George wanted to inspect the preparatory work that had been done on the bas-relief of the Female Nude. He had sent us a plaster cast from Zurich and a bronze matrix was cast while he was in Israel. He was pleased with the results. While in Israel, where they had just inaugurated his sculpture, "The sacrifice of Isaac of Abraham," he had experimented with body prints, using the stomach painted with the tuche of a sculptor friend on a lithographic stone. The results were interesting, but not so successful. He had ground the idea over and over in his head and talked to Valter Rossi, the master printer, about it. 

The next morning Valter rushed to the printing office and said that in the middle of the night he had come up with the technique to use, that is, copper plates prepared with soft wax on which to press the models, fully dressed. The copper plates were immediately prepared, the models pressed against them, and that morning the first black and white proofs were pulled. 

The results were incredibly beautiful and evocative. The tremendous strength of the human body was captured in two-dimensional images. 

George kept the blue jeans theme and black background as a constant and experimented with the colors of the shirts. Eleonora Rossi, who is an expert color mixer and has what I would call a "chromatic eye", worked closely with George, under Helen's watchful eye. Nodding, approving or negatively, he was always present as one of George's most severe critics. The interaction between printer and artist was quite evident.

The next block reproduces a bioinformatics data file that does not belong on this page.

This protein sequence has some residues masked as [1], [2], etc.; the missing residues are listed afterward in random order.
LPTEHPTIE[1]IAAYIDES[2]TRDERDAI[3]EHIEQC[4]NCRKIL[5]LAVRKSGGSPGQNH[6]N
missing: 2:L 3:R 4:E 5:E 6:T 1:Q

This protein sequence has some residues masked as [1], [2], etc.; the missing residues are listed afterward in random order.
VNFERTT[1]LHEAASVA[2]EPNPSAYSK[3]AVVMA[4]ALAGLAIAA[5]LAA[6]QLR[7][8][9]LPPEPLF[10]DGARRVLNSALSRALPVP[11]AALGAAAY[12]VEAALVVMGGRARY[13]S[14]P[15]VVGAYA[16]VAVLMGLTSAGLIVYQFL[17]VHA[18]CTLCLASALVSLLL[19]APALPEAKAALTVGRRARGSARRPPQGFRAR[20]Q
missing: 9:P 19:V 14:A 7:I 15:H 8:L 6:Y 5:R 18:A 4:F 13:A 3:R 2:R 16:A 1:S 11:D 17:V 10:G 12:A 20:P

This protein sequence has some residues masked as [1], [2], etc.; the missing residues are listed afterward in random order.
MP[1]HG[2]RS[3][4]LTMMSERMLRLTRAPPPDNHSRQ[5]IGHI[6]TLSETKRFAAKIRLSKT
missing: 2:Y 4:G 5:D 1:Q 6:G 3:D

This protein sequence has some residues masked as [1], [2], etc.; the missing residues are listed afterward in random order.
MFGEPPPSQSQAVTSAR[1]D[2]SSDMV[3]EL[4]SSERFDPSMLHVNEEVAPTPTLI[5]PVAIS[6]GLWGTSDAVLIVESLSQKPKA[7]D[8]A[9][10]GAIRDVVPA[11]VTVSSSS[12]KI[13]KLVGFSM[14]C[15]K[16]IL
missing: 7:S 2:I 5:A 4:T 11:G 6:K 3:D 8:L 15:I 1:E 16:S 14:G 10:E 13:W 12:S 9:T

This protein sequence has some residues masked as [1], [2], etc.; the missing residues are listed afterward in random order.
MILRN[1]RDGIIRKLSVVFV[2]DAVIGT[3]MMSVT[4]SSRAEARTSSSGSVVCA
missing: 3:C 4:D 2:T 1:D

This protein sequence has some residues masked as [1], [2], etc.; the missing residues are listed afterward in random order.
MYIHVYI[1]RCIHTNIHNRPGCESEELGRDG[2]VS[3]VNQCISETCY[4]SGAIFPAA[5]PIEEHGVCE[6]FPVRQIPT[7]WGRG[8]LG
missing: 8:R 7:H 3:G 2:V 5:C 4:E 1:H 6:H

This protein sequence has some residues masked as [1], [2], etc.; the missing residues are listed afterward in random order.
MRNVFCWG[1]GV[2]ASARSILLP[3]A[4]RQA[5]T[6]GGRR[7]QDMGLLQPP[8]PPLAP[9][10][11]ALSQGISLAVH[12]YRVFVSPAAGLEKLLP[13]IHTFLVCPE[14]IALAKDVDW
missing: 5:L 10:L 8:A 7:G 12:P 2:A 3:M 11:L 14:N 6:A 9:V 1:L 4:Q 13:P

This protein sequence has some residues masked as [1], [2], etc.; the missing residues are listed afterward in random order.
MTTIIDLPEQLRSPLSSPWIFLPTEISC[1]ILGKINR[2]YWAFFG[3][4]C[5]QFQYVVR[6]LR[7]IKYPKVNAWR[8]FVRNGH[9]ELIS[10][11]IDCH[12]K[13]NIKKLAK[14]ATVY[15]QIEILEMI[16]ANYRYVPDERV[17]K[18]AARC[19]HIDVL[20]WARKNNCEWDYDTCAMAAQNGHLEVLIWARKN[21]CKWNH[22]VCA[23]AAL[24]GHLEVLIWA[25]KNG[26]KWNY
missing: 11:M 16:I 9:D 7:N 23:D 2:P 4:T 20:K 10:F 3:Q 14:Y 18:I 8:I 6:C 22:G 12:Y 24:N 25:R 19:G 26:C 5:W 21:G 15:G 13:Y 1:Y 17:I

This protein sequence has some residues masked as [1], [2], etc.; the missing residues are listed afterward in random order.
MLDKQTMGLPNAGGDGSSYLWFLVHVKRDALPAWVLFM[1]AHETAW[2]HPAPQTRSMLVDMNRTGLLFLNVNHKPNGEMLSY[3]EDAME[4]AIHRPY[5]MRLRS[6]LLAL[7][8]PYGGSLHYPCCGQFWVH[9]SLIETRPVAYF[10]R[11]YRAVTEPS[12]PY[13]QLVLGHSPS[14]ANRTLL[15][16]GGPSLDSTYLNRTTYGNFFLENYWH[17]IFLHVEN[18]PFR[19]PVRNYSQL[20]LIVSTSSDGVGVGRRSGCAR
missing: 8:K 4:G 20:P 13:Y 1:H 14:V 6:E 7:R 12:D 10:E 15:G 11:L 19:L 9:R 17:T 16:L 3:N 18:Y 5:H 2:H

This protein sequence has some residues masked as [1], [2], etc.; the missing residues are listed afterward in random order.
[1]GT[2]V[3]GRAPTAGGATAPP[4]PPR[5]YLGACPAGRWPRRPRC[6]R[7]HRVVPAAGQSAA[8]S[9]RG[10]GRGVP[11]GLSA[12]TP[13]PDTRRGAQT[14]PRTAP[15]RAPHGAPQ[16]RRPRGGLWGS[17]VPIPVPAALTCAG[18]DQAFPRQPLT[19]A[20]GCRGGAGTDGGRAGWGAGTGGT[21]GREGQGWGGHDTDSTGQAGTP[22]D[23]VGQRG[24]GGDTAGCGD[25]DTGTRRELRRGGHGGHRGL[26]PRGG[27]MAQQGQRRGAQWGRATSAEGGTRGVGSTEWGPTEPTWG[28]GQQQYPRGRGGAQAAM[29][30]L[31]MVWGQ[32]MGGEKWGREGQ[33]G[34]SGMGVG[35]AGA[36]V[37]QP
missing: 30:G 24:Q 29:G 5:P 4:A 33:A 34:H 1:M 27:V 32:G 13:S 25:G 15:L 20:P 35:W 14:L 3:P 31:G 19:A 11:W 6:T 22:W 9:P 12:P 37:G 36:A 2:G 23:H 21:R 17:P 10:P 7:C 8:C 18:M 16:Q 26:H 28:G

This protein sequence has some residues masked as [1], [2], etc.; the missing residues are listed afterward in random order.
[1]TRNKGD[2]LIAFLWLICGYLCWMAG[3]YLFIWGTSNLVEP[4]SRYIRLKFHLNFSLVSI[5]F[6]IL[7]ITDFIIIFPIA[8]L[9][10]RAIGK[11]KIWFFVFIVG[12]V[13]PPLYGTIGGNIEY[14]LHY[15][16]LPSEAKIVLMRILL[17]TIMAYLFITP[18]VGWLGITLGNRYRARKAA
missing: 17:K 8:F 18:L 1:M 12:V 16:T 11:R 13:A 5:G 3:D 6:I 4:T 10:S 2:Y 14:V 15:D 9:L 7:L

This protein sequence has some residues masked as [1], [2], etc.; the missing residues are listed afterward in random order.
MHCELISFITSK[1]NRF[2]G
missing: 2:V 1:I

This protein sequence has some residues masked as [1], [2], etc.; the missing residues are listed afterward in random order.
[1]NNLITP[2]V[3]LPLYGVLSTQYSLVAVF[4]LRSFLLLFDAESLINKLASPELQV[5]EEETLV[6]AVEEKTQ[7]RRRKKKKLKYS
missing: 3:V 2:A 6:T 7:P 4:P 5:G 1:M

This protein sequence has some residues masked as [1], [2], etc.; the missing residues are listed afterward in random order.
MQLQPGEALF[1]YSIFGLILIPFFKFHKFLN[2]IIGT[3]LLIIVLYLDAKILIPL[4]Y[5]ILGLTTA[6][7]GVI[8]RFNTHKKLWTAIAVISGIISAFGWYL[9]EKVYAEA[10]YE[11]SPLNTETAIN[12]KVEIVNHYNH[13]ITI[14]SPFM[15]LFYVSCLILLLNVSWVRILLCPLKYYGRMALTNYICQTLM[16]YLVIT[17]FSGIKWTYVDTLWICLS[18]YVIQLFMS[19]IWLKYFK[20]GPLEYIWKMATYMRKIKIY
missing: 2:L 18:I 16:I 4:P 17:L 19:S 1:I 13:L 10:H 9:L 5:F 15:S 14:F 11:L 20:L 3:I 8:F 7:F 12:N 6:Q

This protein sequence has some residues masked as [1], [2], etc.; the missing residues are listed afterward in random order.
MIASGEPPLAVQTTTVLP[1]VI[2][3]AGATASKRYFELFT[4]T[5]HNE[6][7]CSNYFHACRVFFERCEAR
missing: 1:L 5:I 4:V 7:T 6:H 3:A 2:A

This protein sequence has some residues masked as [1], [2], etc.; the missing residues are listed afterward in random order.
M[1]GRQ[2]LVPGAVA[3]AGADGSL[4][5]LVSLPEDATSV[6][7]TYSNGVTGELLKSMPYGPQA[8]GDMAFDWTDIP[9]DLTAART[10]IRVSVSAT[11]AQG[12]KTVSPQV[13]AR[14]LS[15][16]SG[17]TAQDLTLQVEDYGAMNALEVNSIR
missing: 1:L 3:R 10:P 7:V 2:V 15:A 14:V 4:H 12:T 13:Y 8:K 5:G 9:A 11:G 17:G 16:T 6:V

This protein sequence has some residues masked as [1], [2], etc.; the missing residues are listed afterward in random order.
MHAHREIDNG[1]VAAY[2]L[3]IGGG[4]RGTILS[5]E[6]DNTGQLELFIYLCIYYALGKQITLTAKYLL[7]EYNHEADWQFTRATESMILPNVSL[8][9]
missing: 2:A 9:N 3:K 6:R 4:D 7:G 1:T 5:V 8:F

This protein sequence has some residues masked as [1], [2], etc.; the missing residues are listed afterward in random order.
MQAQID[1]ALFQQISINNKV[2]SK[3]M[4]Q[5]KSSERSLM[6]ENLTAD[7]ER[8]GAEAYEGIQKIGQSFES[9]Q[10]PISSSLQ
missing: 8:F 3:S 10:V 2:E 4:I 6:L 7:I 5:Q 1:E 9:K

The Reds and George worked at a feverish pace, as if they were "cooking something". All that week they pulled out the proofs and worked on the colors. 

A fortuitous airline strike, which George suspected I had planned, kept them in Rome two more days, leaving just enough time to finish the proofreading and sign the print slip. The work with the plates and proofs was now completed and George, Helen and Rina returned to New York. 

It was interesting to observe the reaction that George had in Rome, his people dressed mostly in blue jeans, the blush of the walls and the political posters. Everything has had its effect. It was as if he were a little tipsy, like with good wine, after drinking the delights and visual stimuli of the fascinating, chaotic, seductive city that is Rome. 

These prints are Segal's document of that period in Rome, and as written in the introduction to the Murals from the Han to Tang Dynasty, Beijing, 1974: "A given culture is the ... reflection of the politics and economics of a given society . " 

I thank Barbara Rose for the transcript of her interview filmed with Segal, which appears among the citations throughout the catalog; Jan van der Marck and Harry N. Abramas, editors, for permission to quote their book, George Segal; Daniel Budnick, who gave us the photographs he took of Segal who works in the studio; Diane Kelder for her introduction to the catalog; Carrol Janis for his collaboration; and Lois Roth for her support.